September 28, 2022

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Carrie Lam: Hong Kong has not become just another Chinese city

Carrie Lam: Hong Kong has not become just another Chinese city

Hong Kong leader Carrie Lam said the national security law was “absolutely necessary” to ensure Hong Kong’s stability.

In an interview with CNBC on Friday, Lam said: “Looking back, I believe that the enactment and implementation of the National Security Act, as well as subsequent improvements to the electoral system, are absolutely necessary to ensure the continued stability and prosperity of Hong Kong.”

“And if I may just add, stability is very important for Hong Kong to maintain and enhance its status as an international financial center,” Hong Kong’s chief executive told CNBC’s Emily Tan and Martin Song.

Lam also said that the exodus of expatriates and foreigners from Hong Kong in recent months was not due to the recently enacted National Security Law – which some see as a tightening of its grip on the city – but as a result of the strict control of the epidemic and measures that “are making people very impatient.” “

Carrie Lam, chief executive of the Hong Kong Special Administrative Region, speaks at a press conference in Hong Kong, southern China, February 4, 2022.

Loi Siu Wei | Xinhua News Agency | Getty Images

One country, two systems

When people complain about the lack of freedom, this is not the situation in Hong Kong. Hong Kong is more free than ever.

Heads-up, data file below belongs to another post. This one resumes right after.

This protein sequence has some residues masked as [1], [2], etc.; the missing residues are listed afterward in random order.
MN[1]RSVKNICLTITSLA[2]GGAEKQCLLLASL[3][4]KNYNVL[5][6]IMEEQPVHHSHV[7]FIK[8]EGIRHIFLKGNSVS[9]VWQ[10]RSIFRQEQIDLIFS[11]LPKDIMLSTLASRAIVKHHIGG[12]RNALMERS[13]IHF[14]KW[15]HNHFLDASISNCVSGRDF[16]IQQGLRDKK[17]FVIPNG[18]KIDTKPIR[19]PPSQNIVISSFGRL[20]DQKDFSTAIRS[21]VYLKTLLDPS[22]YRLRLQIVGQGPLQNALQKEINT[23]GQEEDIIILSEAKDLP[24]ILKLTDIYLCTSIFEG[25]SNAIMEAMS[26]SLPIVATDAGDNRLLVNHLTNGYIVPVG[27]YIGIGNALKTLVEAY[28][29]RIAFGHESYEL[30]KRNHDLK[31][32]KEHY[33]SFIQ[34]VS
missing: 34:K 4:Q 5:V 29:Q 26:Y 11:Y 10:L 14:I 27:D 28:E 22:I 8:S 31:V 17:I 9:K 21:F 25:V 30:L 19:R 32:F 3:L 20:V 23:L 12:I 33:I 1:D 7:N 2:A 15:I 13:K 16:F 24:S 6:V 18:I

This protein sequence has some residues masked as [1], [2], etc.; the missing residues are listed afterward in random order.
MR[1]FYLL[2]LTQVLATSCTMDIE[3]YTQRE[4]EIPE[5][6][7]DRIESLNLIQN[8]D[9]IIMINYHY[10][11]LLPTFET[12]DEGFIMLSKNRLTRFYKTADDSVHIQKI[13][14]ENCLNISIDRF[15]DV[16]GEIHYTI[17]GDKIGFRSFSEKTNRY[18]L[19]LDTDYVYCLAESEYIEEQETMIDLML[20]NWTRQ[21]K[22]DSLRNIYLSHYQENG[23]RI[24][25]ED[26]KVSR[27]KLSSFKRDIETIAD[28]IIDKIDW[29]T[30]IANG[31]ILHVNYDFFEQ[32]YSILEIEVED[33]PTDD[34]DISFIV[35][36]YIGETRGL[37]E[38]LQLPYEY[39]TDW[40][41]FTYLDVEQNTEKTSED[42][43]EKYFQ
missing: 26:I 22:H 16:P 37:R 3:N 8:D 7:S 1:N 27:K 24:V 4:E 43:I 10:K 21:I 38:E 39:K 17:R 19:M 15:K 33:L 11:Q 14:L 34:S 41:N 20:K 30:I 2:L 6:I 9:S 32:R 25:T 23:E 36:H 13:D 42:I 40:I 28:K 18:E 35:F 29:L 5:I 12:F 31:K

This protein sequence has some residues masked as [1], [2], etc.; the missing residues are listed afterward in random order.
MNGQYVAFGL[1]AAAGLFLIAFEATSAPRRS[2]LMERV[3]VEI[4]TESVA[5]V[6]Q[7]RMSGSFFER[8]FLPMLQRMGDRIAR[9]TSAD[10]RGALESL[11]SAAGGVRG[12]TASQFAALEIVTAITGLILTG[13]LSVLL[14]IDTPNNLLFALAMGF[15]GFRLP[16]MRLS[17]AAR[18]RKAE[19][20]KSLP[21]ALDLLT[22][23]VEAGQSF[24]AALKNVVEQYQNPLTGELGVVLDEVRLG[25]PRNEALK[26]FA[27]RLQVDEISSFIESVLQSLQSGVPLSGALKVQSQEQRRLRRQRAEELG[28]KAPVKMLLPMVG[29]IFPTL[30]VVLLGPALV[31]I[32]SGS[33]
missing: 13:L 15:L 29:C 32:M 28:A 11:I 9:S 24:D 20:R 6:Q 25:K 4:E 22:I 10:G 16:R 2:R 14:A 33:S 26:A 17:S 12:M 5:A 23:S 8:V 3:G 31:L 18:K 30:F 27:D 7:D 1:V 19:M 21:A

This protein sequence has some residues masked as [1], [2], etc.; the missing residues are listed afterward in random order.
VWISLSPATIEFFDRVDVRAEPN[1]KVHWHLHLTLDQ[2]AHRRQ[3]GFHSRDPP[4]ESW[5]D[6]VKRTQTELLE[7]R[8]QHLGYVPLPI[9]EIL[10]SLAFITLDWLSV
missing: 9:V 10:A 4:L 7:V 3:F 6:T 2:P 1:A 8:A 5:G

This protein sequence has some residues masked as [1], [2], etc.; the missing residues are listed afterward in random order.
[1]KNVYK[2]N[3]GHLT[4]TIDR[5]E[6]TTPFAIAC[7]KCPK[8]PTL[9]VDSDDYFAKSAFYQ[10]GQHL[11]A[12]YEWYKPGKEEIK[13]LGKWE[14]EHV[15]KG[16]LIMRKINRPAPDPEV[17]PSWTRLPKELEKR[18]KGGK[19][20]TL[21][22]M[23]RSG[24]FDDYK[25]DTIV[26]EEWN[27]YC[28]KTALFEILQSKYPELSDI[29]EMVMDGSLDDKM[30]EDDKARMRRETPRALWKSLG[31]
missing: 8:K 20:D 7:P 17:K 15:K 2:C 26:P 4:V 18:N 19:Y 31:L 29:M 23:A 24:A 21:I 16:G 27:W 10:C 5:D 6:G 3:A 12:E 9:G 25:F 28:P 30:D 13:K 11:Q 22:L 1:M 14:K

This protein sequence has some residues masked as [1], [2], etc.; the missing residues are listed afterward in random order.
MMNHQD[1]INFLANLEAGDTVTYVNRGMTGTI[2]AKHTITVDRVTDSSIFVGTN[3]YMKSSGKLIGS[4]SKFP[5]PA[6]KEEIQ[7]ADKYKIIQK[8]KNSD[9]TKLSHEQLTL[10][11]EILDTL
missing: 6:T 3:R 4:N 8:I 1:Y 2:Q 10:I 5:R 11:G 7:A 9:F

Carrie Lam

Hong Kong CEO

Lam insisted that Hong Kong’s freedoms and autonomy remain unchanged and did not end before 2047, despite propaganda encouraged by some Western media.

“Sometimes I find it very disturbing that a lot of the Western media is trying to portray Hong Kong as just another Chinese city and has no proper recognition or understanding of ‘one country, two systems’,” she said.

She said mainland officials believe that the “one country, two systems” principle is the “best institutional arrangement to ensure Hong Kong’s stability and prosperity.”

Alongside Beijing, Lam said she looks forward to “the continuation of what is in the Basic Law, including support for individual rights and freedoms, the exercise of the capitalist system in Hong Kong, and all the high degree of autonomy granted to ‘Hong Kong’.”

“When people complain about the lack of freedom, that’s not the situation in Hong Kong. Hong Kong is as free as ever, whether it’s freedom of expression, freedom of assembly, media, etc.”

National Security Law

Lam said that despite the protests and riots, the implementation of the national security law and the previous extradition bill was necessary for Hong Kong to come to terms with the right laws to protect national interests.

She said this is critical because Hong Kong has yet to establish its own institutions and legal systems to protect national interests, security and sovereignty more than two decades after handing over power to China.

Freedoms are not absolute. Freedoms should be somewhat restricted, where there is a public interest. The public interest cannot be higher than the national interest.

Carrie Lam